June 1, 2012 The erratic year-to-year swings in precipitation totals in the Reno-Tahoe area conjures up the word "drought" every couple of years, and this year is no exception. The Nevada State Climate Office at the University of Nevada, Reno, in conjunction with the Nevada Drought Response Committee, just announced a Stage 1 drought (moderate) for six counties and a Stage 2 drought (severe) for 11 counties.
Reno, Lake Tahoe and the Sierra Nevada are no strangers to drought, the most famous being the Medieval megadrought lasting from 800 to 1250 A.D. when annual precipitation was less than 60 percent of normal. The Reno-Tahoe region is now about 65 percent of annual normal precipitation for the year, which doesn't seem like much, but imagine if this were the "norm" each and every year for the next 200 years.
Research by scientists at the University of Nevada, Reno and their partners at Scripps Institution of Oceanography in San Diego indicates that there are other instances of such long-lasting, severe droughts in the western United States throughout history. Their recent paper, a culmination of a comprehensive high-tech assessment of Fallen Leaf Lake -- a small moraine-bound lake at the south end of the Lake Tahoe Basin -- reports that stands of pre-Medieval trees in the lake suggest the region experienced severe drought at least every 650 to 1,150 years during the mid- and late-Holocene period.
"Using an arsenal of cutting edge sonar tools, remotely operated vehicles (ROVs), and a manned submersible, we've obtained potentially the most accurate record thus far on the instances of 200-year-long droughts in the Sierra," Graham Kent, director of the Nevada Seismological Laboratory said. "The record from Fallen Leaf Lake confirms what was expected and is likely the most accurate record, in terms of precipitation, than obtained previously from a variety of methods throughout the Sierra."
Kent is part of the University of Nevada, Reno and Scripps research team that traced the megadroughts and dry spells of the region using tree-ring analysis, shoreline records and sediment deposition in Fallen Leaf Lake. Using side-scan and multibeam sonar technology developed to map underwater earthquake fault lines such as the West Tahoe fault beneath Fallen Leaf Lake, the team also imaged standing trees up to 130 feet beneath the lake surface as well as submerged ancient shoreline structure and development. The trees matured while the lake level was 130 to 200 feet below its modern elevation and were not deposited by a landslide as was suspected.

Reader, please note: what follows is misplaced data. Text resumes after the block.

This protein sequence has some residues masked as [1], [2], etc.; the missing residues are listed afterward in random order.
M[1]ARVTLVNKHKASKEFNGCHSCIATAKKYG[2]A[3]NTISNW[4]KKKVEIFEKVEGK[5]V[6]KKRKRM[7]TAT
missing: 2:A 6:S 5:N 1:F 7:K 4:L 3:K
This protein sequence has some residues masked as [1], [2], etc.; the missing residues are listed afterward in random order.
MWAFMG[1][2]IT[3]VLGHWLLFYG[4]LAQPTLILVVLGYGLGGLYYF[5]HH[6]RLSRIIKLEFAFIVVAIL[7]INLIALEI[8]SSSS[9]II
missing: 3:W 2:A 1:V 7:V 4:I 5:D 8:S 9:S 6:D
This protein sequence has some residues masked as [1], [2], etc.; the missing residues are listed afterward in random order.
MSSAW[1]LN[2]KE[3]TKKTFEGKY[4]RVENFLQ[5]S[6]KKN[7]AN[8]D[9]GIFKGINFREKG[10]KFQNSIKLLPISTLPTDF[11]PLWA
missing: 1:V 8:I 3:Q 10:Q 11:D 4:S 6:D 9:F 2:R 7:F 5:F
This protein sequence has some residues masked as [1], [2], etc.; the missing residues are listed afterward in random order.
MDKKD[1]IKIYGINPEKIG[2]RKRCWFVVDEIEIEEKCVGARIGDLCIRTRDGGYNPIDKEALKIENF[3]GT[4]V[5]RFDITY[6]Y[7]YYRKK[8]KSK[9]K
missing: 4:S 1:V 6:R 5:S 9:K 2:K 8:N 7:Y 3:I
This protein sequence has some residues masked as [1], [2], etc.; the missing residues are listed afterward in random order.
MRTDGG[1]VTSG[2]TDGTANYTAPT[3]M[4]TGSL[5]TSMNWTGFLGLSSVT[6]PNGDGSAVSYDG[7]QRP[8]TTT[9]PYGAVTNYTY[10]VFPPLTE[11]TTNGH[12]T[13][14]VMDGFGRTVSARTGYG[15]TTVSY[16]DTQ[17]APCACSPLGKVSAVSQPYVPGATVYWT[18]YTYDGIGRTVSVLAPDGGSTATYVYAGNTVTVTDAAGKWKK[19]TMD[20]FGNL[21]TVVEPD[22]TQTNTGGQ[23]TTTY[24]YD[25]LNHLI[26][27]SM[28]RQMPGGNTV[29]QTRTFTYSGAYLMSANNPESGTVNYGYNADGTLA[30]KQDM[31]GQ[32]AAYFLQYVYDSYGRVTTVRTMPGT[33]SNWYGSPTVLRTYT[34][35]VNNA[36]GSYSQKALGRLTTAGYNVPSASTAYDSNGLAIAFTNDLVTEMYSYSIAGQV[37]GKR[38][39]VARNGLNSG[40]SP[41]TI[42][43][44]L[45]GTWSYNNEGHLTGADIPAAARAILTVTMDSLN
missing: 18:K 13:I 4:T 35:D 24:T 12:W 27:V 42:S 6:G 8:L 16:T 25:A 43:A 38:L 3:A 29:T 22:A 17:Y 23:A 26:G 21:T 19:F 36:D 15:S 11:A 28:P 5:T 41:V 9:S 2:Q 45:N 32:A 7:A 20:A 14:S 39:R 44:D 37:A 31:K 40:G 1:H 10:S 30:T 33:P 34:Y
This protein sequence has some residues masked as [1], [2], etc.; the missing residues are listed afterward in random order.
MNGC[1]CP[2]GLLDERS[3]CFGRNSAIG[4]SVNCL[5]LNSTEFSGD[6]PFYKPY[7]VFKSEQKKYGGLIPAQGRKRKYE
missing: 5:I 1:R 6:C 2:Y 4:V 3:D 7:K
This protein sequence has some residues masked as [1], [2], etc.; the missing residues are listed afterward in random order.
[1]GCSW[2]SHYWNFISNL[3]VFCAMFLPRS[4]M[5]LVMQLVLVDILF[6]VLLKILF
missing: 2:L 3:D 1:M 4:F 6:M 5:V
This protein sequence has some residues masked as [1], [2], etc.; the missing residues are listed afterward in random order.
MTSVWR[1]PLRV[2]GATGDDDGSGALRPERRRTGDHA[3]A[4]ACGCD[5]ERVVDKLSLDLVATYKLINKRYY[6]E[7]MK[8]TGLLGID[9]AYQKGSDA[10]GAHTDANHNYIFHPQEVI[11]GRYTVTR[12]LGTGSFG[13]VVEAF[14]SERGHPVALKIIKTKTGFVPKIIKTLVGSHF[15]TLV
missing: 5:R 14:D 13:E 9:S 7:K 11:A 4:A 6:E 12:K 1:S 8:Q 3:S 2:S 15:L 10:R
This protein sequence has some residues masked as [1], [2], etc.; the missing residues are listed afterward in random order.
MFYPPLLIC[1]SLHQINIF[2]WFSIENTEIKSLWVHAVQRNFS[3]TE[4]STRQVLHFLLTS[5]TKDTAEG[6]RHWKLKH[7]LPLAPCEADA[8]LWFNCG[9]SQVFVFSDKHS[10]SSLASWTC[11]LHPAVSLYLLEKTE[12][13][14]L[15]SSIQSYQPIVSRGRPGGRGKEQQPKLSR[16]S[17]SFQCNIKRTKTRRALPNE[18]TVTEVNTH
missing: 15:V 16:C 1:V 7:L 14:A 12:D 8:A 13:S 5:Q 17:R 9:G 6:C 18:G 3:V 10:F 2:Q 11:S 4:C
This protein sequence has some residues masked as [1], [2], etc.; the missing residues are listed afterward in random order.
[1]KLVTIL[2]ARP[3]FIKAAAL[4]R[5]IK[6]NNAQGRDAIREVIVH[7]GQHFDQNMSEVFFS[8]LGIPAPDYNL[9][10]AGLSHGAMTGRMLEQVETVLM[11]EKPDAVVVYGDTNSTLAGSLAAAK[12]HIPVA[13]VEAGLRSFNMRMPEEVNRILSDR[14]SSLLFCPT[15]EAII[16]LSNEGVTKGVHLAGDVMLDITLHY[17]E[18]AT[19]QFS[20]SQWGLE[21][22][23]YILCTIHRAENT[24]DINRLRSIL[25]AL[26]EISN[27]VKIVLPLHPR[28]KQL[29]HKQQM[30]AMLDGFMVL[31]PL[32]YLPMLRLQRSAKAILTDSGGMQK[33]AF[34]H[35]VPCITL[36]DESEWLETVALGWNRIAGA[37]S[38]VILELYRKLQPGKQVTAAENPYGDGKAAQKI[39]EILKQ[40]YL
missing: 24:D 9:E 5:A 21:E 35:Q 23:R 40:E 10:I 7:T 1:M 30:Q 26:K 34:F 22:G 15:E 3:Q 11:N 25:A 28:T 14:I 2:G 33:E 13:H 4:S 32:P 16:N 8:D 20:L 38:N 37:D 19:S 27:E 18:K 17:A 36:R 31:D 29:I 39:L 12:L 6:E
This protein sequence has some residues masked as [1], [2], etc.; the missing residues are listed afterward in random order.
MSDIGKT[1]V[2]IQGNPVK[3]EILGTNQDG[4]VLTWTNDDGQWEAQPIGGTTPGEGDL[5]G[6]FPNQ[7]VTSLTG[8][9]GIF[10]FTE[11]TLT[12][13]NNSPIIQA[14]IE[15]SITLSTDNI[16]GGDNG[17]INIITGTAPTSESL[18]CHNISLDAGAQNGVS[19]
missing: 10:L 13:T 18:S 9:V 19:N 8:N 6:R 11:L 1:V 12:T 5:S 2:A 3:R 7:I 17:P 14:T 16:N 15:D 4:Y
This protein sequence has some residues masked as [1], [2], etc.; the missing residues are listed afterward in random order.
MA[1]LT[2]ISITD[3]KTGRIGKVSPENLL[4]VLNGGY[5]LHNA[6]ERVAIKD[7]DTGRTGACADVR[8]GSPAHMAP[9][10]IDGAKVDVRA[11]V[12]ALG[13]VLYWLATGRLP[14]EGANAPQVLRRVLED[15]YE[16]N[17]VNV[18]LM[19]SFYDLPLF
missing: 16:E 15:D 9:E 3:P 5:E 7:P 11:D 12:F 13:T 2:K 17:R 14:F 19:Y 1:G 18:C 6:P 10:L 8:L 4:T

The team, led by John Kleppe, University of Nevada, Reno engineering professor emeritus, published a paper on this research and is presenting its findings in seminars and workshops.
"The lake is like a 'canary in a coal mine' for the Sierra, telling the story of precipitation very clearly," Kent said. "Fallen Leaf Lake elevations change rapidly due to its unique ratio between catchment basin and lake surface of about 8 to 1. With analysis of the standing trees submerged in the lake, sediment cores and our sonar scanning of ancient shorelines, we can more accurately and easily trace the precipitation history of the region."
Water balance calculations and analysis of tree-ring samples undertaken by Kleppe, Kent and Scripps scientists Danny Brothers and Neal Driscoll, along with Professor Franco Biondi of the University's College of Science, suggest annual precipitation was less than 60 percent of normal from the late 10th century to the early 13th century. Their research was documented in a scientific paper, Duration and severity of Medieval drought in the Lake Tahoe Basin, published in the Quaternary Science Reviews in November 2011.
Tree-ring records and submerged paleoshoreline geomorphology suggest a Medieval low-lake level of Fallen Leaf Lake lasted more than 220 years. More than 80 trees were found lying on the lake floor at various elevations above the paleoshoreline.
"Although the ancient cycle of megadroughts seems to occur every 650 to 1150 years and the last one was 750 years ago, it is uncertain when the next megadrought will occur. With climate change upon us, it will be interesting to see how carbon dioxide loading in the atmosphere will affect this cycle," Kent said.
Professor Paula Noble, in the University's College of Science's Department of Geological Sciences and Engineering, is expanding this research to include the fine-scale study of climate change through out the Holocene (about 12,000 years) using recently collected 40-foot-long sediment cores in Fallen Leaf Lake.
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